The global online grocery space continues to get more crowded. Not only do new e-grocery companies enter the ring each month, but existing companies from other industries have been making their own entries into the space. Bolt (the Estonia-based multinational mobility platform, not the San Francisco-based retail checkout technology startup) announced on Monday (August 2) a new fundraise of 600 million euros (about US$713 million) to get into ultra-fast online grocery delivery. This latest fundraise brings the Uber rival’s total funding to more than 4 billion euros.
These funds will support the company’s efforts to launch its Bolt Market 15-minute delivery service in 10 European countries. The service aims not to be consumers’ one-stop-shop to stock their fridges and pantries, but rather to meet last-minute grocery needs as they emerge.
“It is a lovely service for people who want to make porridge at home, but discover they have run out of milk,” Jevgeni Kabanov, Bolt’s chief of product development, told Estonian news service ERR News in July. “It’s a way of getting the milk you need in 10-15 minutes, and perhaps a few more items your fridge is missing. It is not a place for a family’s weekly shopping, but rather the rebirth of the corner grocery store.”
The news comes as e-grocery companies around the world race to provide the fastest order fulfillment. American online grocery giant Instacart, for one, has launched 30-minute deliveries in select markets, while Berlin-based unicorn e-grocery startup Gorillas, which fulfills orders within 10 minutes, recently came to the United States.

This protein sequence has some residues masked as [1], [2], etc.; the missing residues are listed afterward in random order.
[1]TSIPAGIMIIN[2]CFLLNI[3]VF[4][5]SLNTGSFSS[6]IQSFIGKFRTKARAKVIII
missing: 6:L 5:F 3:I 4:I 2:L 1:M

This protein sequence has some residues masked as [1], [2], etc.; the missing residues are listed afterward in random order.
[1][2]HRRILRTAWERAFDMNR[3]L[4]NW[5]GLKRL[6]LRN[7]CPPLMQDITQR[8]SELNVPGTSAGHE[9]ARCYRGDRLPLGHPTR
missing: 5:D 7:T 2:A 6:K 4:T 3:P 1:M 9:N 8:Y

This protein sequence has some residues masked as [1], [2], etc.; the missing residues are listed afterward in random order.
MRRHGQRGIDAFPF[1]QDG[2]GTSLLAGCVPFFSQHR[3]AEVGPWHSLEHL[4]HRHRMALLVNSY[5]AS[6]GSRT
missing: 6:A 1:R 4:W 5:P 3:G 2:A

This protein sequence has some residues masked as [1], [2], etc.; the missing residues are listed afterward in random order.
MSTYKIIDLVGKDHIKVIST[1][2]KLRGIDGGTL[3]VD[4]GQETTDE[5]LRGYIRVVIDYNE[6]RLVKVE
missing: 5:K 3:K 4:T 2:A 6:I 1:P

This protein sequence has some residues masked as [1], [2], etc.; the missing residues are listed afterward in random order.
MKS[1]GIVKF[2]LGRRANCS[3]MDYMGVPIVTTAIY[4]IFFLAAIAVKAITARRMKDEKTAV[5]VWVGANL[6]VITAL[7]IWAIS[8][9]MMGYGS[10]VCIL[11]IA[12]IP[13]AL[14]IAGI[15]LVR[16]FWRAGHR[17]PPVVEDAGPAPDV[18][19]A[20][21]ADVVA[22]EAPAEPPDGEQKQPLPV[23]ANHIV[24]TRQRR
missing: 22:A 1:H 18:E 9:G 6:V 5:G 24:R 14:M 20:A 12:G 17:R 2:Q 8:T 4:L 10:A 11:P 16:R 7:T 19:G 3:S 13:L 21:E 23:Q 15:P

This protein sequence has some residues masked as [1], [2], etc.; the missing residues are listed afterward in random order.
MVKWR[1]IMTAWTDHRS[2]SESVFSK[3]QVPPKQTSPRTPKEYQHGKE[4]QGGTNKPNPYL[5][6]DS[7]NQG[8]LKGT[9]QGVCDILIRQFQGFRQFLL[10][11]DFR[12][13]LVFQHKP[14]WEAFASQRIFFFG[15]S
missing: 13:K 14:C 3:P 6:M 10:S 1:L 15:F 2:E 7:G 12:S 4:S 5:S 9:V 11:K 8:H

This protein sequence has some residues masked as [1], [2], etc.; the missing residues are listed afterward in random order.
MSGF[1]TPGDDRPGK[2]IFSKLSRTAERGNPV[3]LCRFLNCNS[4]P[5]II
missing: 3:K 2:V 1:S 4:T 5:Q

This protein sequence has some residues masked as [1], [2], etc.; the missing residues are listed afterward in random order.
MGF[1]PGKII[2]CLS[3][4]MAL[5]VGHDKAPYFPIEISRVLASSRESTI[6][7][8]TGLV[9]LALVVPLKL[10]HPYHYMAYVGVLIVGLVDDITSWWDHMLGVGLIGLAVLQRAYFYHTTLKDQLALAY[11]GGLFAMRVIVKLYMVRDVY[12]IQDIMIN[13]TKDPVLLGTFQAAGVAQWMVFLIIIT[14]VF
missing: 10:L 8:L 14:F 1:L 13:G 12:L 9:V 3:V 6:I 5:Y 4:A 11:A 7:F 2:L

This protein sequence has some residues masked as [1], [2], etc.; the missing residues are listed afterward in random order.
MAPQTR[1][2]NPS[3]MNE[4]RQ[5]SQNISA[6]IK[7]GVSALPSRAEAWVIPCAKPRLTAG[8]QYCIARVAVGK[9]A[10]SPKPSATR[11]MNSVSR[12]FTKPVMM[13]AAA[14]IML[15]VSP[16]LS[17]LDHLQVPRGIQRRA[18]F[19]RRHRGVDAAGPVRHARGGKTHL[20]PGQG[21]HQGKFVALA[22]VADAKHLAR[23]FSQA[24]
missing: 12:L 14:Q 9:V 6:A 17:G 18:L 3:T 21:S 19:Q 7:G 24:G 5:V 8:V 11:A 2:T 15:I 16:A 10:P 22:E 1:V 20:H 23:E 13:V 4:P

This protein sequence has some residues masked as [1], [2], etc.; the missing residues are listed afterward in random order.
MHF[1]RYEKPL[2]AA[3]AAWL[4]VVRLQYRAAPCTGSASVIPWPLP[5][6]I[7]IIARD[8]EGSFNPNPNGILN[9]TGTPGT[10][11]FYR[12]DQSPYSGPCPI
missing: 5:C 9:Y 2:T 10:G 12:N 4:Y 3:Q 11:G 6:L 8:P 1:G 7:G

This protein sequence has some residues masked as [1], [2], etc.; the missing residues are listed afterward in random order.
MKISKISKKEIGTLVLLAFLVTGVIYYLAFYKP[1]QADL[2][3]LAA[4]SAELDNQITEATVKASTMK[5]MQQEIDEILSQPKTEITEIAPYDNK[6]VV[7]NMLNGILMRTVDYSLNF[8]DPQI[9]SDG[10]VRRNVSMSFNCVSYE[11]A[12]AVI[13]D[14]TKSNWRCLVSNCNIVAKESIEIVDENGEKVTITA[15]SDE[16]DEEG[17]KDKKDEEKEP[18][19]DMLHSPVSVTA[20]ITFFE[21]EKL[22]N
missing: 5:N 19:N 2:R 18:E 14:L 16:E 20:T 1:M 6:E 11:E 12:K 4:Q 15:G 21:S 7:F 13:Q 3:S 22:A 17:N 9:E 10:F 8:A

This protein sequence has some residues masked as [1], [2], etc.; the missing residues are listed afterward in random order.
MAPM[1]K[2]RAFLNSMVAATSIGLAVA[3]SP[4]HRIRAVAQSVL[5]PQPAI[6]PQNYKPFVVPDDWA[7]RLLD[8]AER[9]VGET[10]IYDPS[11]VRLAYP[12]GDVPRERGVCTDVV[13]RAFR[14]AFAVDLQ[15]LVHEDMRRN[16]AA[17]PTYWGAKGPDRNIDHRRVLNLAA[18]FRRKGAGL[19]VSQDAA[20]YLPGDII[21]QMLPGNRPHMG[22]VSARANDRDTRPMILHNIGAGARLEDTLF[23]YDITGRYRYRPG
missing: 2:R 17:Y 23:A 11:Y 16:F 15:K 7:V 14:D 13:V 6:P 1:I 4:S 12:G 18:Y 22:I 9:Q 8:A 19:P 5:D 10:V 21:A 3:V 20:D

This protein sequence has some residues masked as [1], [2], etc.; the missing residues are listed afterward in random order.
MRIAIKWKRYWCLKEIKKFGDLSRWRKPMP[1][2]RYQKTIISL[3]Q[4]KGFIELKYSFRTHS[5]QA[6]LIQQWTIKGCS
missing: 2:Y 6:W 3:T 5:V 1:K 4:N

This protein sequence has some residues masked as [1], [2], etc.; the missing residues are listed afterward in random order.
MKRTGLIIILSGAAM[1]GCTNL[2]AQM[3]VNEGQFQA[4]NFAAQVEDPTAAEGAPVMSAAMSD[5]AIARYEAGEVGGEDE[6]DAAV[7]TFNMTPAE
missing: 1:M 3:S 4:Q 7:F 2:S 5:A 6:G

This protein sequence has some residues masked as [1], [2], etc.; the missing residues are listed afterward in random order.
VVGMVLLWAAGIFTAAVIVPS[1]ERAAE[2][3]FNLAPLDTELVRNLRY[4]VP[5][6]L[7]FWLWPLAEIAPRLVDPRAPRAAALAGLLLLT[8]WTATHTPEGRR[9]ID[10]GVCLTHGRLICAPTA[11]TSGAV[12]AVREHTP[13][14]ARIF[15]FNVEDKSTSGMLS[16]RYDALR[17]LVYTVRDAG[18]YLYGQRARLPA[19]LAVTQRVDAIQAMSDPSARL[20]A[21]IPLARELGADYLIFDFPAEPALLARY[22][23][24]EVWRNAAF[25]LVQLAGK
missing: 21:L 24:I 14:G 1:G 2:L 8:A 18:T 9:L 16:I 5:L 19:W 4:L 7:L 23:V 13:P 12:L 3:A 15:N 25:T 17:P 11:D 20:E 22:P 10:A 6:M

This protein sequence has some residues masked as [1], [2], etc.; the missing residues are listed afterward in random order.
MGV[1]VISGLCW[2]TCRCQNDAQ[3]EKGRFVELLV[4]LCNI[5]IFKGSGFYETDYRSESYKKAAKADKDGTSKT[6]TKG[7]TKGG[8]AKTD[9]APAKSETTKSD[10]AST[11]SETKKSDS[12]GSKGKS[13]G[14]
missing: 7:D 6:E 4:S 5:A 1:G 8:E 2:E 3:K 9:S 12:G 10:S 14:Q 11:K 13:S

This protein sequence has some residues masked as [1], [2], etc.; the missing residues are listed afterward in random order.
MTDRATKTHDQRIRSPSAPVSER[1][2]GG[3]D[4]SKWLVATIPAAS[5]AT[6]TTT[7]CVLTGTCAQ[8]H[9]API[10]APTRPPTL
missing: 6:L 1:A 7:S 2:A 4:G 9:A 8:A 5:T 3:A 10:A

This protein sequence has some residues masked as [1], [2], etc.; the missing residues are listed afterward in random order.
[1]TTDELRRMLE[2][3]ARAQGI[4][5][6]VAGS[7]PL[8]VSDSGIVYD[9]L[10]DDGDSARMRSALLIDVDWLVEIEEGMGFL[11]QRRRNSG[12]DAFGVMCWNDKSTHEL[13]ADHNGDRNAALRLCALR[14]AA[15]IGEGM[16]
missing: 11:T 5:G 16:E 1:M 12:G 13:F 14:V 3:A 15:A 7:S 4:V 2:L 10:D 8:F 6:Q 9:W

This race was kicked off by the turn toward online ordering occasioned by the pandemic, and industry leaders predict it will only escalate in years ahead. PYMNTS’ study, The Bring-It-to-Me Economy: How Online Marketplaces and Aggregators Drive Omnichannel Commerce, created in collaboration with Carat by Fiserv, finds that 72 percent of grocery shoppers now order their groceries online for delivery. Additionally, 27 percent are ordering groceries online for delivery more than before the start of the pandemic.
“In the years leading up to and during the pandemic, there was a ton of growth and investment in the space. Now, demand is greater than ever for giving customers access to their immediate needs,” Ashwin Wadekar, Gorillas chief of staff, told PYMNTS in an interview. “What began as an early adopter trend pre-pandemic and suddenly became a necessity as lockdowns hit has now turned into something that consumers see as customary when it comes to their grocery shopping experience.”
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Bolt, which operates in more than 150 cities on five continents, is not the only major international ridesharing company to get into grocery delivery. Uber announced last month that it was doubling Uber Eats’ grocery delivery presence, partnering with major grocery chain Albertsons Companies to add 1,200 new grocery stores to the platform.
Other delivery services that began as a marketplace for restaurant meals have also been getting further into online grocery. In June, DoorDash announced its own Albertsons Companies partnership to provide one-hour grocery delivery from almost 2,000 of the grocer’s stores, and global delivery giant Just Eat Takeaway.com is gearing up to launch grocery delivery across all of its markets. It remains to be seen whether the growing demand for online grocery delivery will be enough to accommodate the entry of so many major players, or whether many of these costly efforts will flop.